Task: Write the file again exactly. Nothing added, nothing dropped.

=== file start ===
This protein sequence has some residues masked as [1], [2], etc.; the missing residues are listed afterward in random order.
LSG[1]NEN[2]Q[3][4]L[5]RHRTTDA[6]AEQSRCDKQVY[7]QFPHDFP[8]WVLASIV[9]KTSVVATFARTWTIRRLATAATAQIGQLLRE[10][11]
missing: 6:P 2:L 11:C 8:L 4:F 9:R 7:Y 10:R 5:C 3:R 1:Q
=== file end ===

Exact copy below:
This protein sequence has some residues masked as [1], [2], etc.; the missing residues are listed afterward in random order.
LSG[1]NEN[2]Q[3][4]L[5]RHRTTDA[6]AEQSRCDKQVY[7]QFPHDFP[8]WVLASIV[9]KTSVVATFARTWTIRRLATAATAQIGQLLRE[10][11]
missing: 6:P 2:L 11:C 8:L 4:F 9:R 7:Y 10:R 5:C 3:R 1:Q